If You Build It, They Will Ride (Part 1)


“If you build it, they will come”. It is a familiar phrase, though actually a misquote from the 1989 film Field of Dreams. The actual quote is “If you build it, he will come”.


But I like the misquote better. It conveys a very simple but important principle: when it comes to individual choices and behaviours, supply induces demand in important respects. Because we tend to place so much emphasis on individual freedom and choice, our inclination is to think the opposite.


There is typically a complex and interactive relationship between the choices people make and the context in which they make them. This is not to deny that people make choices, or that those choices have consequences, including environmental ones. Choosing to fly in an airplane really does increase one’s ecological footprint, as does eating meat produced on factory farms, all other things being equal. But these individual or behavioural choices are made in a context, within a landscape of available options. If the context changes, then the available choices change.


Simple enough, right? And yet, this idea has far-reaching consequences when we think about the intertwining of individual behaviours, urban and other forms of infrastructure, and the social and environmental implications of the choices people make.


Take, for instance, cycling infrastructure. Many people I have spoken with over the years regarding cycling report that the availability and quality of cycling infrastructure (e.g., bike lanes, bike routes, bike paths, bike racks on buses and trains, bike storage locations, etc.) is a key influence on their decision to ride their bikes or not. Some cite fear, but then fear of cycling in the city is in turn a product (in part) of the availability of infrastructure that reduces the risk involved. More formal studies confirm this. If the infrastructure is better and more ubiquitous, then choosing to cycle is much more likely, particularly when coupled with other cycling-friendly policy measures.[1]


In the Netherlands where I spent 2016-2017 as an academic visitor at Wageningen University, the notion that “if you build it, they will come” is expressed in the landscape.  Just about everywhere you turn, in almost any location in this country, particularly in towns and cities, you will find dedicated cycling infrastructure.


Consider, for instance, the bike path in the northern city of Groningen pictured above. The bike path is the paved part! This specific section goes through a park, but it is integrated into a network of routes that criss-cross the city in all directions, including numerous segments that are physically separated from or wholly independent of automobile routes, as depicted here. Note also the segregation of bike and pedestrian tracks, a very common feature here.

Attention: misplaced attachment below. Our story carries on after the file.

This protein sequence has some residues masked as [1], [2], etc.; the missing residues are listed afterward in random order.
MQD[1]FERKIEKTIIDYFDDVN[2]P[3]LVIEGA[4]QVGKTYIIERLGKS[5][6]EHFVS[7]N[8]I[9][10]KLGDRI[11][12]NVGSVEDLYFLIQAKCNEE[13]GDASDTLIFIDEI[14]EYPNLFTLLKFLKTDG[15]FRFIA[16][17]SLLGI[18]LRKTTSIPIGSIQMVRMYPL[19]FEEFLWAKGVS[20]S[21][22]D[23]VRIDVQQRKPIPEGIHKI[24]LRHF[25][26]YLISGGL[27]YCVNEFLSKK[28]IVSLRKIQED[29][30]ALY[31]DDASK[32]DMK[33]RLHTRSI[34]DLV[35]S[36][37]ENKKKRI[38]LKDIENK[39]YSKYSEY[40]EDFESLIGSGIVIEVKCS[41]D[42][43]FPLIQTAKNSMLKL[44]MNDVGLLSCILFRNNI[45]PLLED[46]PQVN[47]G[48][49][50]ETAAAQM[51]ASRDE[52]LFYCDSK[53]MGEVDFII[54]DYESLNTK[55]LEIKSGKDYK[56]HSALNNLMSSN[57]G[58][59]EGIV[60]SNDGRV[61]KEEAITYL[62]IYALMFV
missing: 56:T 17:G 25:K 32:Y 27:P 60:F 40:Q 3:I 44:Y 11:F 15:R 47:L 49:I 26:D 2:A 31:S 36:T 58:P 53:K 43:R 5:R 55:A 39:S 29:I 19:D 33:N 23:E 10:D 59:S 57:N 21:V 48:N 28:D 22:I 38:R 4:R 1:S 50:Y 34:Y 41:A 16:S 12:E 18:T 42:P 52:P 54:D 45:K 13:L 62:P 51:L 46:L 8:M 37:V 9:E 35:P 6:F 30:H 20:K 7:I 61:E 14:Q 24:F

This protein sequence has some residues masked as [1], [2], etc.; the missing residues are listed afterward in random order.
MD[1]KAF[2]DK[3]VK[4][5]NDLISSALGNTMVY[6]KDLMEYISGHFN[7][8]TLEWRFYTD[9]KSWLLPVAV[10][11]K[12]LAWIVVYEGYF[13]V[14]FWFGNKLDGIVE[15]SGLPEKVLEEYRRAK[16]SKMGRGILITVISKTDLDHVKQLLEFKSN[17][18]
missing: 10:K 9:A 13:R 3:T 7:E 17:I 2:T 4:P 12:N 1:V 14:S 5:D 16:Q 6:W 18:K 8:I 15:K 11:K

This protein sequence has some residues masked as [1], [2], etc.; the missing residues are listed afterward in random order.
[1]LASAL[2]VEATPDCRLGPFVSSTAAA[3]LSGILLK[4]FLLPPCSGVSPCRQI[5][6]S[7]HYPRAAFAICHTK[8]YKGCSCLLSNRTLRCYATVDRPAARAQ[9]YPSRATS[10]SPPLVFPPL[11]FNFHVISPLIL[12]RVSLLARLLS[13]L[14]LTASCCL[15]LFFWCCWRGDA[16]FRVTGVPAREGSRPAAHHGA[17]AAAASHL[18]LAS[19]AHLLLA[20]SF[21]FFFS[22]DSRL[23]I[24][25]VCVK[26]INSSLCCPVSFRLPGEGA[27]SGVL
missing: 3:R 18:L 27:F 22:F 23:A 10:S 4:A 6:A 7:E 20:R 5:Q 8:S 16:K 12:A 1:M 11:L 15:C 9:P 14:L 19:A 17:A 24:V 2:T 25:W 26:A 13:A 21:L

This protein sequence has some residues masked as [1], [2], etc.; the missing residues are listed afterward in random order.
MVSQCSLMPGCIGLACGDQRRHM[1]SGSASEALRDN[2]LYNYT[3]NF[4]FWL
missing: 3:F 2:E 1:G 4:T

There are also ubiquitous cycling-specific direction signs in the cities and towns as well as throughout the countryside. Many of them are differentiated by colour and style appropriate to local or inter-urban routes, longer distance regional traverses, and recreational routes. The direction sign post pictured above is in Maastricht.



And you will find dedicated bike lanes separate from automobile routes along national highways between town and city centres. I shot the video below, enraptured, soon after arriving here last September.


Yes, this is quite typical in the Netherlands. Watch and weep ye long suffering North American cyclists.


But best of all (for me), one finds here paved cycling paths (“fietspads”) in places where there are no accompanying roads, e.g., through open heath and forestlands, as captured in this image.



[1] See for example: Akar, G., & Clifton, K. (2009). “Influence of individual perceptions and bicycle infrastructure on decision to bike”. Transportation Research Record: Journal of the Transportation Research Board, (2140), 165-172; Mitra, R. Ziemba, R.A.  and Hess, P.M. (2016) “Mode substitution effect of urban cycle tracks: Case study of a downtown street in Toronto, Canada”. International Journal of Sustainable Transportation 11:4, 248-256; Pucher, J., Dill, J., & Handy, S. (2010). “Infrastructure, programs, and policies to increase bicycling: an international review”. Preventive medicine, 50, S106-S125.